Wendy Stogner used skeleton and dead body props to create crime scenes in her Broomfield backyard, first warning her neighbors through social media that the realistic looking scenes weren’t actually real.
Her backyard crime scene pictures allowed her Career and Technical Education criminal justice students to continue learning after Boulder Valley schools closed to in-person classes in mid-March amid coronavirus concerns. For Stogner’s classes, the closure meant no access to the school’s crime scene lab.
“I had to get creative,” she said.
Moving hands-on, technical education classes online, from automotive collision repair to cosmetology to welding, was a challenge.
Boulder Valley Career and Technical Education Director Arlie Huffman said teachers found new ways to provide content, compiling video libraries of skill demonstrations and industry speakers. They also sought open source and open access materials in their content areas their students could use.
A more difficult challenge to overcome, he said, was equity while learning from home.
“Some students have the industry equipment and family members available who can help the learning continue, while other students have neither of those,” he said. “We are very worried that many of our students who otherwise would have earned industry certificates may lose out on that opportunity due to those issues.”
Michael Bautista, lead teacher for Boulder Valley’s construction program, said his students couldn’t finish working at Habitat for Humanity build sites as planned because of the coronavirus shutdowns.
Instead, he asked them to talk to their parents about helping with projects around their homes, including repairing doors, painting and remodeling. He supplied some lumber if needed that had already been donated.
He also provided recordings of speakers who talked about their training experiences in the construction industry, as well as creating a challenge where students had to plan habitats for the Moon, Mars and in outer space.
He had several students studying for their commercial drone pilot certification, a couple studying for their general contractor license and one trying to earn a “SmartSheet” certification. For those students, he held virtual study sessions and provided books, DVD’s and lessons. The district is kicking in money for their certification test fees, which are usually covered by auctioning off student-built projects.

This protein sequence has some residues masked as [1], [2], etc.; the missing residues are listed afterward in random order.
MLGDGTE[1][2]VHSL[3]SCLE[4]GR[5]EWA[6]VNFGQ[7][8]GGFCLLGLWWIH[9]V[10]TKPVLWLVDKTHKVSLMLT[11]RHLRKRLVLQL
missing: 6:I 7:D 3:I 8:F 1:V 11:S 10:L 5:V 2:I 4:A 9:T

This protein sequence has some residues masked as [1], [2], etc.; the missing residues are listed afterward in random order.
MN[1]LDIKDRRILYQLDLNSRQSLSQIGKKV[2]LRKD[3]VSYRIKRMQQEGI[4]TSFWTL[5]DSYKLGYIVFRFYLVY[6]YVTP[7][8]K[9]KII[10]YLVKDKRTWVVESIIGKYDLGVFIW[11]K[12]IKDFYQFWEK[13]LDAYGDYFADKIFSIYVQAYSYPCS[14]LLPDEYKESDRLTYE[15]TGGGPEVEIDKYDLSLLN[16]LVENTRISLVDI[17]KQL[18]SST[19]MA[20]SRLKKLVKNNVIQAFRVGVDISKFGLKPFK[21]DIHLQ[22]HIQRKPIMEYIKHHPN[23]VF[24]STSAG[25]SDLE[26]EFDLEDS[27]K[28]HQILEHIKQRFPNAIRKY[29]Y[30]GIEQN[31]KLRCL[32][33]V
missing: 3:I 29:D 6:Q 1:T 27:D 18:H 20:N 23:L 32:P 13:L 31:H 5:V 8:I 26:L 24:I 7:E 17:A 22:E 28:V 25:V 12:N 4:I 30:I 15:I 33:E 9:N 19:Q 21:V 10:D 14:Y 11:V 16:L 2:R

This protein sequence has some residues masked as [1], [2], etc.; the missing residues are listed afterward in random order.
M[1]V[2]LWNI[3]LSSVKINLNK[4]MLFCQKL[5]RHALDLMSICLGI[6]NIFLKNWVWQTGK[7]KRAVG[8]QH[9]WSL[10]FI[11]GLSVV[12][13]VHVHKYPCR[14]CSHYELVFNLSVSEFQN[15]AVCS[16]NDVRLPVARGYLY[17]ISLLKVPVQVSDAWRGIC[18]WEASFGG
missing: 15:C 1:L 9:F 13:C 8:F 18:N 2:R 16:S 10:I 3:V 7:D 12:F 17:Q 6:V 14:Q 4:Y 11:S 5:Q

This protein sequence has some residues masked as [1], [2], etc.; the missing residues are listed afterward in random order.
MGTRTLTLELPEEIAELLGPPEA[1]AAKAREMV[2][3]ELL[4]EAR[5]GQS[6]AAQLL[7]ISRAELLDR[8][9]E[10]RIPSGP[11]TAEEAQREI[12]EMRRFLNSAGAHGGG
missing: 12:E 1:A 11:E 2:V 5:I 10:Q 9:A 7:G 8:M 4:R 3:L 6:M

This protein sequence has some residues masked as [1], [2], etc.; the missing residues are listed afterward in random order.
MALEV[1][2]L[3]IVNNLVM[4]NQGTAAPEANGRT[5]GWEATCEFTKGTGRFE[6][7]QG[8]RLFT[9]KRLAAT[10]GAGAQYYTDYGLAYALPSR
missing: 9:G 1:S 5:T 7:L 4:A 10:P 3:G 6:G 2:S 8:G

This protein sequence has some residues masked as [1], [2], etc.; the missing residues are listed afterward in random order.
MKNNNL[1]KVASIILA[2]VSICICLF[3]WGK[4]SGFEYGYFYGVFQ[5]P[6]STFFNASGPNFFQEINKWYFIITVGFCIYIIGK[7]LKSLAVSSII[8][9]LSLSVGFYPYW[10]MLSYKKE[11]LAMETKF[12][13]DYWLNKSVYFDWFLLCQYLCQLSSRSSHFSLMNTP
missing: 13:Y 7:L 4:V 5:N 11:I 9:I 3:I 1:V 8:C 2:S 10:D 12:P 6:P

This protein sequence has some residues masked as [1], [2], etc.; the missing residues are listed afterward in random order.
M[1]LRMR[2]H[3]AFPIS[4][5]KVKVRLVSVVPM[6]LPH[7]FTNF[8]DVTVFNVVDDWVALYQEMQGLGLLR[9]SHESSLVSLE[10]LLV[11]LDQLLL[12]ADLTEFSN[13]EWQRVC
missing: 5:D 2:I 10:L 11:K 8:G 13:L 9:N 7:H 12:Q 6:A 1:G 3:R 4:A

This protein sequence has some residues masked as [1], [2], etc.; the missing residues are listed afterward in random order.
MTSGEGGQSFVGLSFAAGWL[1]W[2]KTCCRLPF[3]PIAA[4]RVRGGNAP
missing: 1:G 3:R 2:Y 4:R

“The hardest thing was finding programs that were available to get to these (certification candidate) students,” Bautista said.
For the criminal justice class, Stogner said, students earn credit through Front Range Community College and were able to continue with the online Front Range tests they had already been taking.
Her main challenge was the crime scene labs. For the first backyard crime scene, she placed parts of a fake skeleton in the dirt, partially covered, along with burying some possible weapons and pieces of cloth. She then sent students a series of pictures of the scene, asking them to write a crime story.
For the second, she placed the fake dead bodies in a tent in her yard for a camping crime scene with two murder victims, allowing her to hide the bodies from her neighbors. She asked students to solve the crime using the scene photos and suspect clues.
“While I have enjoyed the ‘thinking out of the box’ teaching opportunity this difficult situation has presented, the hardest part of all of this has been missing my students and teaching them in the classroom,” she said.
Lexi Zoerb, a Broomfield High graduating senior, said she appreciated Stogner’s efforts to make the classes work in an online format, as well as her willingness to help with technology challenges or misunderstanding about directions to complete work.
She added solving crime scenes through photos was difficult, but not impossible.
“It definitely made me think and use my knowledge in a different way,” she said.
At the same time, she said, “we missed out on half of our semester and most of our crime scenes. The class is very hands on and teamwork driven. With not being able to be in the class and be hands on, I felt that part of my education was taken away from me … I felt that I had missed out on something that I loved so much and was supposed to help set me ahead in my future.”
She’s planning to attend Colorado Mesa University in the fall to earn a bachelor’s degree in criminal justice, along with peace officer academy certification and double minors in forensic chemistry and forensic psychology. Her dream is to work as a CIA field agent.
Though school closures were a disappointing end to her senior year, she said, she still learned valuable skills.
“This kind of problem solving and learning to adapt and overcome will help the class of 2020 and other classes in the future as other issues are thrown at us,” she said.